For obvious reasons, judges and jurors understand the superiority of oral and visual recordings over verbal recounting of past events based upon scribbled notes, later typewritten reports, and efforts at later recall.  They are increasingly skeptical of agents’ failure to activate accessible recording equipment.  The days of automatic acceptance of agents’ testimony are over.

  • Recordings may interfere with agents’ rapport building methods, some of which may be deemed inappropriate by judges and jurors.

This is a disturbing rationale for not recording, because it implies that agents, having sworn to tell the whole truth, should omit complete and candid testimony about what occurred during interrogations.  If they deliberately do so, they may commit perjury, and those who engender perjury commit subornation. In any event, the objection is fanciful.  Many detectives have told us that, when being recorded, they are careful about what they say and do, in order to avoid using tactics or language that may be deemed coercive.  But they do not complain that recordings have inhibited effectively conducting interviews.

  • Suspects will “clam up.”

DOJ agents are not required to advise suspects that interviews are being recorded.  Moreover, detectives  often say that suspects expect to be recorded; few object.  If and when they do, the solution is simple: record the refusal, and turn off the equipment.

  • The equipment may not operate properly, etc.

This objection covers a host of supposed practical difficulties or oversights that may prevent a recording from being made.  Most statutes and court rules exempt unintentional or mistaken failures to record, and when exigent circumstances make recording impractical.

  • Valid confessions may be refused admission into evidence.

The preferred consequence of an unexcused failure to record is that the judge should admit testimony of the suspect’s statement into evidence, and give a cautionary instruction to the jury, for example, that the interview was supposed to be recorded in order to provide an exact recounting of what took place, hence jurors should weigh the testimony with great care.

  • Costs will be prohibitive.

Throughout the country, in large, medium and small departments, costs have not posed an impediment to recordings.  Audio equipment is acceptable, although video is preferable and readily accessible to DOJ agencies.  Savings from recordings far exceed whatever costs are involved: drastic reduction in pretrial motions to suppress; more pleas of guilty, hence fewer trials, appeals and post-conviction procedures; less time spent during pretrial motions and at trials about what occurred during unrecorded interviews;  and fewer damage suits for using improper tactics during questioning.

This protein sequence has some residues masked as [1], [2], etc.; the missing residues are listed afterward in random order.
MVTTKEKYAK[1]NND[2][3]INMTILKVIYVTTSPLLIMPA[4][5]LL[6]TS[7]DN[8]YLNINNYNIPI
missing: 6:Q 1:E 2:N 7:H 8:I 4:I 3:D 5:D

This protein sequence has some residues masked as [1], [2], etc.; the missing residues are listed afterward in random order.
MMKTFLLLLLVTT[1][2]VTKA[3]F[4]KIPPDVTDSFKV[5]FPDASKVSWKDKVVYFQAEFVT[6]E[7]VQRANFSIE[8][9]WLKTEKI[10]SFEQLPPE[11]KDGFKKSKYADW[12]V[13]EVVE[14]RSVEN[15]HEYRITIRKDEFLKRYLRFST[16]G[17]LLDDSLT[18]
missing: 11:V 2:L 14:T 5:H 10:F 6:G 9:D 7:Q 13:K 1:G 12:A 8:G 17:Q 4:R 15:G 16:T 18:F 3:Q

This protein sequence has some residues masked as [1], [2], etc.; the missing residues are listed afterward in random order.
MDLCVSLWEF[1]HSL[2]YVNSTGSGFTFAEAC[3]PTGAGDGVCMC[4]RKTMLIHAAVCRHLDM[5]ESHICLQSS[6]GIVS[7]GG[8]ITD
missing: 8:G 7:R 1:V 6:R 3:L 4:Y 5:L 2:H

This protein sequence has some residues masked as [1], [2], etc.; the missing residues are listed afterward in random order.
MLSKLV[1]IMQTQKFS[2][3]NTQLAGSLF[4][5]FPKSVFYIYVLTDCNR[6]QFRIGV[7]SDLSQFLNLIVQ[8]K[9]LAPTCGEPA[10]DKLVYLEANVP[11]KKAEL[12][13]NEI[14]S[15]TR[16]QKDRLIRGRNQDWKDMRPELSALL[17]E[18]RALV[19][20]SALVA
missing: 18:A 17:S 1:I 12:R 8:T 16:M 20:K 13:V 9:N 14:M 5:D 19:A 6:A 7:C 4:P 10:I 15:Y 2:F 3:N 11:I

Long story short –  the objections interposed by the DOJ  do not withstand scrutiny.  They appear grounded in stubborn adherence to outdated methods, and unaccountable refusal to accept the benefits of current technology.

President Barack Obama – who was chief sponsor of the 2003 recording bill in the Illinois Senate – has power by issuance of an Executive Order to require all federal investigative agencies to make electronic recordings of custodial interviews. It is high time for him to do so.

Thomas P. Sullivan, a partner at Jenner & Block LLP in Chicago, was the U.S. Attorney for the Northern District of Illinois from July 1977 to April 1981. He has been chairman of the  Northwestern University Law School Center on Wrongful Convictions advisory board since 2004. From 2004 to 2010 he chaired the Ilinois Capital Punishment Reform Study Committee.


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One Comment

  1. sullivtp says:

    f good article